McCarthy, James: Song of Songs. SATB
SATB unaccompanied (with divisions)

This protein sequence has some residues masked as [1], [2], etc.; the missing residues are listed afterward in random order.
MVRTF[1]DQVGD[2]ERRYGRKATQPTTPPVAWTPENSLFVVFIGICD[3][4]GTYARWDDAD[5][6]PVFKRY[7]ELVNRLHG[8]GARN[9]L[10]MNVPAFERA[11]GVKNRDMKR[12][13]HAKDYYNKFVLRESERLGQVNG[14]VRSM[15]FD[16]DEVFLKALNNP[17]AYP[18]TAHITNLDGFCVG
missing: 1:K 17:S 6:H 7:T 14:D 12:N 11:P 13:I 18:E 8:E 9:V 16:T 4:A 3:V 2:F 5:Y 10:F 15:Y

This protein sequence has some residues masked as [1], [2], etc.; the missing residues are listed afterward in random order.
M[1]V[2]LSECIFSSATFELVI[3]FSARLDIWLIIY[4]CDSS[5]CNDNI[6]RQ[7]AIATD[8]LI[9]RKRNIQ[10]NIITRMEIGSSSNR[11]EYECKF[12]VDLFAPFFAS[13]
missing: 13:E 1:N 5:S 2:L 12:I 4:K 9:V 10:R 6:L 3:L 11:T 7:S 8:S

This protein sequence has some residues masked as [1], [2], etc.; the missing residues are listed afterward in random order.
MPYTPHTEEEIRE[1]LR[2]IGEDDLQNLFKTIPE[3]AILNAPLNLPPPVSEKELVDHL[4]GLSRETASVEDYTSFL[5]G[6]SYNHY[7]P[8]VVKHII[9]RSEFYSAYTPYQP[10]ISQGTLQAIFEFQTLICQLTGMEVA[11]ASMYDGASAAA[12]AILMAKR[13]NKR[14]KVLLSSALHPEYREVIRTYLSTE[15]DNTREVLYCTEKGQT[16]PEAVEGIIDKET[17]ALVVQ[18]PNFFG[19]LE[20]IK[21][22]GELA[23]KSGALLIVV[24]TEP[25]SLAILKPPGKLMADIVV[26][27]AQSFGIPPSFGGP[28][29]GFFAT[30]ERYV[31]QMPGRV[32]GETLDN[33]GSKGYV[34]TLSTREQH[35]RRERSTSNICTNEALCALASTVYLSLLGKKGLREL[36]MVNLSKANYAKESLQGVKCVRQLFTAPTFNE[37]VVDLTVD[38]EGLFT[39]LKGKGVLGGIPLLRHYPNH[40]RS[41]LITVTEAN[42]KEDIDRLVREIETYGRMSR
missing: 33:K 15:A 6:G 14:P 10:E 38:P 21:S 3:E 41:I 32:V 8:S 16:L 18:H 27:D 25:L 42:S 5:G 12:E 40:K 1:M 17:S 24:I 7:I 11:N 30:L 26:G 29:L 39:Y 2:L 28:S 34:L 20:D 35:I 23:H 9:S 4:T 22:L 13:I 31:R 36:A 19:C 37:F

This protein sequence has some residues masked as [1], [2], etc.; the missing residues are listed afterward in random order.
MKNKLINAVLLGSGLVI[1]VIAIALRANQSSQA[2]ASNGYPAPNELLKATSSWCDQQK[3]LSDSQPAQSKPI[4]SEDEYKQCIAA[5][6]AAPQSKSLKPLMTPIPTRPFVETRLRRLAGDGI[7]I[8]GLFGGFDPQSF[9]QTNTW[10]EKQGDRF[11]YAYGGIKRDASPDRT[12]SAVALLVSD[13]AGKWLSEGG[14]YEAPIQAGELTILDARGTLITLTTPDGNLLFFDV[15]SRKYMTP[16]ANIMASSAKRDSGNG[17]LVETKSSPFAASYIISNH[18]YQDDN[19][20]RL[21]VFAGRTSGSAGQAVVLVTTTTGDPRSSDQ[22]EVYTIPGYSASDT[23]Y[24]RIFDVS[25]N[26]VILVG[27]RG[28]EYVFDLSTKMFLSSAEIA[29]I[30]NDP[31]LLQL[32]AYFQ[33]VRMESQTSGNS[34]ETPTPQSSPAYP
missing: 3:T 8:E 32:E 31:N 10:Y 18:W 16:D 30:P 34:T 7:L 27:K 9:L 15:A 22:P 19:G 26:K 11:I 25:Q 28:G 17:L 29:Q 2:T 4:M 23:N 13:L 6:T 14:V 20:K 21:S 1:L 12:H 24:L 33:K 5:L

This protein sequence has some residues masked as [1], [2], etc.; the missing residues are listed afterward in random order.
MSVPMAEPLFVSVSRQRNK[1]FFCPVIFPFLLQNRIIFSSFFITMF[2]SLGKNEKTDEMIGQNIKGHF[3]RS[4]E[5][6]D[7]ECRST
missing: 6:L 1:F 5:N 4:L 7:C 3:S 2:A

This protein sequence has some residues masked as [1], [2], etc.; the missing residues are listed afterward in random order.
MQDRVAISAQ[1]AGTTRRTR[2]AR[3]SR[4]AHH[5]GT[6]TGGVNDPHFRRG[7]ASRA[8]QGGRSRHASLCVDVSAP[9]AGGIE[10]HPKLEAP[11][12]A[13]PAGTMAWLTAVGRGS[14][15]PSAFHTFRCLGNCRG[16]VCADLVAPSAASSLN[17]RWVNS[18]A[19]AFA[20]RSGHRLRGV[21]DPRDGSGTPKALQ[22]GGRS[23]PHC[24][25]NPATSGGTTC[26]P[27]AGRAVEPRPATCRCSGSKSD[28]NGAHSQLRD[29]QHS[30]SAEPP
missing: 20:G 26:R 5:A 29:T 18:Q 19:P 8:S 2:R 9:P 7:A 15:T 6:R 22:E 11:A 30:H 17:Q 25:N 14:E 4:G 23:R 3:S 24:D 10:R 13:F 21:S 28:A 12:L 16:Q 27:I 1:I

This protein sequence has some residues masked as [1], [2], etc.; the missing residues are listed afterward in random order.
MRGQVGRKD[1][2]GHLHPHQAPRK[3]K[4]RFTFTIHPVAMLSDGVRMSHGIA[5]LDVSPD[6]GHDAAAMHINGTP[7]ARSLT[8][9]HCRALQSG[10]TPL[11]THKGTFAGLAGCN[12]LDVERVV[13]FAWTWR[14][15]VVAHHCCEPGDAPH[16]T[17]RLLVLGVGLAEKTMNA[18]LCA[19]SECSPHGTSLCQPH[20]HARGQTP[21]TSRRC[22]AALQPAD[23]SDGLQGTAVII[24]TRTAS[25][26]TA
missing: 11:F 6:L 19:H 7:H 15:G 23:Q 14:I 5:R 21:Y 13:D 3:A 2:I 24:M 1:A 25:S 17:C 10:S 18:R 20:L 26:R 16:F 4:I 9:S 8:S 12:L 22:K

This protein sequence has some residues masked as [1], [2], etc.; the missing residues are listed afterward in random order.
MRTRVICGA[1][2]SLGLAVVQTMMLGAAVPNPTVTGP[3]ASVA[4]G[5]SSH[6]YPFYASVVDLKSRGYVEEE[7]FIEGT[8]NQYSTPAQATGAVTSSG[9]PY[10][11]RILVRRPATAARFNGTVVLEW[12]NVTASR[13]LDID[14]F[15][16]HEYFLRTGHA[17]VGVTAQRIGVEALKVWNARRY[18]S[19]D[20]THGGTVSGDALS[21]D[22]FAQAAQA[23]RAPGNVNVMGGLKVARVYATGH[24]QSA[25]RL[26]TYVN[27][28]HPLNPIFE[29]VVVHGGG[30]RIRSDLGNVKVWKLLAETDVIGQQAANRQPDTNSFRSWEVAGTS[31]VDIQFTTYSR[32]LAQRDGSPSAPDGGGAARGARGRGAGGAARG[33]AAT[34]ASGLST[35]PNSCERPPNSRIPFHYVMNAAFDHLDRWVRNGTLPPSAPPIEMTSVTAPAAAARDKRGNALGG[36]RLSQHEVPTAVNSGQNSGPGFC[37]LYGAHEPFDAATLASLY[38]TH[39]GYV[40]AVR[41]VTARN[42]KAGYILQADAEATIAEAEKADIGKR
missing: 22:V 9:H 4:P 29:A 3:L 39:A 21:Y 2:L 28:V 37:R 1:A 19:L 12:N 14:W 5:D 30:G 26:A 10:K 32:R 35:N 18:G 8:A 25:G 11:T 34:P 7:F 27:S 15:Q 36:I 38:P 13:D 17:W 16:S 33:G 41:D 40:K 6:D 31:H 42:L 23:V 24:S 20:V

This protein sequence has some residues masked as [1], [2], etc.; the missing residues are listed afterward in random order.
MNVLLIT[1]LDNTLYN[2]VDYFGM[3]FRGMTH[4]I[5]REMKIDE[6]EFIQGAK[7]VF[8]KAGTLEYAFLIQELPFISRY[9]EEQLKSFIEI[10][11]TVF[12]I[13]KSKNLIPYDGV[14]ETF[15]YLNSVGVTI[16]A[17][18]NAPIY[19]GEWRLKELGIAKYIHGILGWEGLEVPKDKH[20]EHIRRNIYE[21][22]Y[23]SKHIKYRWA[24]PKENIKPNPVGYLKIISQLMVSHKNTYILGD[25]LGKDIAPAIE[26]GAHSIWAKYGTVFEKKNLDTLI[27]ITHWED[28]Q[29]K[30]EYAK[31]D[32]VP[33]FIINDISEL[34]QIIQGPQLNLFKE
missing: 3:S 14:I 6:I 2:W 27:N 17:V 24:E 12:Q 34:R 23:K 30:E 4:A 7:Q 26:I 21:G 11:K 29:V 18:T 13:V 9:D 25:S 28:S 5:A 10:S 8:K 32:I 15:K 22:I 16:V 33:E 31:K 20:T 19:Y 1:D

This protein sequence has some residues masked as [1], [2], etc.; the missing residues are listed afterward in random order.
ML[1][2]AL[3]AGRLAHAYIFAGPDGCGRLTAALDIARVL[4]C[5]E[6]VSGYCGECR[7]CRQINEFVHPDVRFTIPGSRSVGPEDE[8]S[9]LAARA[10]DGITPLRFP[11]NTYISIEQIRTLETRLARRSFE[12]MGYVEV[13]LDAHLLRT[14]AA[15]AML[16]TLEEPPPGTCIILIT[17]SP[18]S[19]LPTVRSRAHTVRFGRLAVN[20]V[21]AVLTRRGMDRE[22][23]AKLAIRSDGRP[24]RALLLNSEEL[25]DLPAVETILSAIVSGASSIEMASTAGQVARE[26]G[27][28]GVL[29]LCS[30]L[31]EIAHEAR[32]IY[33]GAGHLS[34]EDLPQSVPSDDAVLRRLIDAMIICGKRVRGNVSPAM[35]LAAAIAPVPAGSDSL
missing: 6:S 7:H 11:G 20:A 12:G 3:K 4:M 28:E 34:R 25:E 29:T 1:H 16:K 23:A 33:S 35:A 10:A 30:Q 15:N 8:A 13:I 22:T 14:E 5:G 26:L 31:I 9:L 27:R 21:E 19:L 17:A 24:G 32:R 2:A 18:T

In 1926, at the age of fifteen, Alan Turing fell in love with Christopher Morcom, a fellow pupil at Sherborne School, bonding with his slightly older contemporary through a shared enthusiasm for mathematics, chemistry and astronomy. Morcom’s early death four years later from bovine tuberculosis deeply affected the future ‘father of modern computer science’, and precious memories of his friend remained with him for the rest of his life. In compiling the text for his cantata Codebreaker, The Alan Turing Story, composer James McCarthy chose Wilfred Owen’s poem ‘Song of Songs’ as a perfect description of the innocence and all-consuming ecstasy of first love, contrasting this enduring aspect of Turing’s inner world with his death by suicide in order to enhance our awareness of the tragedy and paradox of his life story. Now also available as a separate a cappella item independent of Codebreaker, ‘Song of Songs’ should be performed as a forthright outburst of passion that speaks with emotional honesty and directness both to singers and audiences alike.
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